Why Hamilton and Alonso are wrong about Monaco

At face value, the 2018 Monaco Grand Prix was not one that will live long in the memory. Fernando Alonso and Lewis Hamilton branded the event “the dullest race ever” and “not racing” respectively. Hamilton going a step further by suggesting a change of format or even the circuit itself was required for F1s most iconic race.

Both were right in their assessment of Sunday’s race as a fairly dull affair. Certainly the casual F1 fan – drawn to Monaco simply because it is the most glamorous embodiment of motorsport excess and extremes – would have found it a complete snooze.

Committed fans, by contrast, found much to be excited about at the weekend. Why? Because theirs is a passion and appreciation for the race that runs much deeper than statistics on overtakes. As one of them, I would go as far as to say both Alonso and Hamilton are wrong.

Does Monaco need to change?

True fans of F1 do not watch Monaco for the guarantee of a thrilling race or overtaking galore. They do not watch or attend in expectation of seeing the leading drivers dice for the lead, lap after lap.

Monaco is appointment viewing (and a bucket list trip) because it is Monaco. It is the history, the glitz, the insanity of putting 1000bhp monsters amongst metal barriers and on roads barely wide enough for road cars. It is the legends of Fangio, Hill (both of them), Clark, Stewart, Senna and Schumacher.

Max Verstappen Red Bull Racing at the new chicane in the 2017 Monaco Grand Prix.
Monaco: barriers, kerbs, narrow streets and 1000bhp. (Image: Mobil 1 The Grid)

Monaco is marvelling at the precision of the drivers, lap after lap after lap. The extremes of the track as barriers, humps, kerbs, a tunnel and the balls out entry to the swimming pool chicane come at each driver, relentlessly. We watch every year in the hope that we might witness another battle like Senna v Mansell in 1992 or a fairytale result akin to Olivier Panis in 1996. Of course knowing full well that such races are rarities in the cramped, millionaires playground of Monte-Carlo.

Cresting Massinet in 5th gear versus another 90 degree Tilke turn

The danger inherent in racing there is part of what separates F1 drivers from the rest of the population. It is what makes them heroic figures worthy of praise. Adulation is theirs because of their precision, bravery and skill lap after lap after lap. Without it, F1 is left with sanitised race tracks and drivers who take far fewer risks than their illustrious predecessors.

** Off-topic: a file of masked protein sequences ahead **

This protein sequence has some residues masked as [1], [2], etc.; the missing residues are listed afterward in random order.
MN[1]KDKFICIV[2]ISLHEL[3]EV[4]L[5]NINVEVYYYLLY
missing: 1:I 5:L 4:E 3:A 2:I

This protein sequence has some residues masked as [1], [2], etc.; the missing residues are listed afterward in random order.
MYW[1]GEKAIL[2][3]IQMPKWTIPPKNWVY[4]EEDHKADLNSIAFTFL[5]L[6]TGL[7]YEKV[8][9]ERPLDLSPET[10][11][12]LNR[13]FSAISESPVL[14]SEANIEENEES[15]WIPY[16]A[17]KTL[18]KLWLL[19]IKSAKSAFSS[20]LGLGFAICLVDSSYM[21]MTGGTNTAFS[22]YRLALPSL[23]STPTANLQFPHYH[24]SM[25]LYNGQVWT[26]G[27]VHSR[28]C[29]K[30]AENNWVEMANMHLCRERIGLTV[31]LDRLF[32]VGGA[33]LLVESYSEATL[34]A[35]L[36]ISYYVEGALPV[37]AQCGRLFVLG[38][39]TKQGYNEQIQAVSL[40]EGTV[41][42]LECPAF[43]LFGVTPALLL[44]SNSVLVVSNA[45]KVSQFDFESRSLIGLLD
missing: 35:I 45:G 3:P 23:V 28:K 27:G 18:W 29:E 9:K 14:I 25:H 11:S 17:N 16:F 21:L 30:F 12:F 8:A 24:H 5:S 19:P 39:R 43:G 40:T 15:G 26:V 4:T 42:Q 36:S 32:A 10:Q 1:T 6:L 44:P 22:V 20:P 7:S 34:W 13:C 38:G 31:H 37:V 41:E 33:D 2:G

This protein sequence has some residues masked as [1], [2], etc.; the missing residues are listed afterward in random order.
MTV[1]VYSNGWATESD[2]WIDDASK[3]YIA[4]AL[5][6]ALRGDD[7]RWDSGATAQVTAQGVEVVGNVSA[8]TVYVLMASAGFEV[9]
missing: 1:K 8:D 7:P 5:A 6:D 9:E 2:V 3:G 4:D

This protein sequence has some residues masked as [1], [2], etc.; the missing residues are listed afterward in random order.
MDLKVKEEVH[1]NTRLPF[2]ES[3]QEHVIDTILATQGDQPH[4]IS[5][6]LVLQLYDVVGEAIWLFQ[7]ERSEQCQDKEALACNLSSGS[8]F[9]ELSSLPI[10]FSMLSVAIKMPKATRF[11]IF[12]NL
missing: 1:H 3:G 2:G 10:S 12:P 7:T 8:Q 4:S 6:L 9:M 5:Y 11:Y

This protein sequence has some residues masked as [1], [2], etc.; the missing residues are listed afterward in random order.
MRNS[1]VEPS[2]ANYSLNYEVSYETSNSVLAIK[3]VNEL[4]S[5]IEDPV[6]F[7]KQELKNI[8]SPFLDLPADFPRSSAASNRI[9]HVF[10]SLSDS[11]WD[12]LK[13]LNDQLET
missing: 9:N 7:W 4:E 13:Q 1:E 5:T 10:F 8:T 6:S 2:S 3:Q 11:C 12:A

Taking Hamilton’s suggestion, the creation of an ‘improvements’ list for Monaco would be as long as the circuit itself. For starters, the track is too narrow – especially with F1’s wider cars introduced last year – and zero run-off means drivers have to gamble big when attempting any pass.

The first corner at St Devote is a follow-the-leader joke as is the ridiculous Mirabeau to Portier complex, via the old Loews hairpin. And all of this is before we even start to consider the cramped pits area that would not be acceptable to even lower-level racing championships, never mind the pinnacle of the sport.

Monaco: so right because it is so wrong

In short, there is so much wrong with Monaco, so much that is incompatible with F1 that even attempting to make changes would be fruitless. And doing so would run the risk of losing the character and appeal that makes it the blue riband event of the season.

F1 has lost too much of its history already with teams going bust, tracks falling off the calendar and others a shadow of their former, formidable glories. Monaco is everything all the other circuits on the F1 calendar are not and that is what makes it such a draw.

Changing it or diluting it for the sake of manufacturing more ‘entertainment’ would be one step too far. In terms of safety and the drive to expand F1 into new territories.

Does Monaco need to change for F1? Absolutely not.

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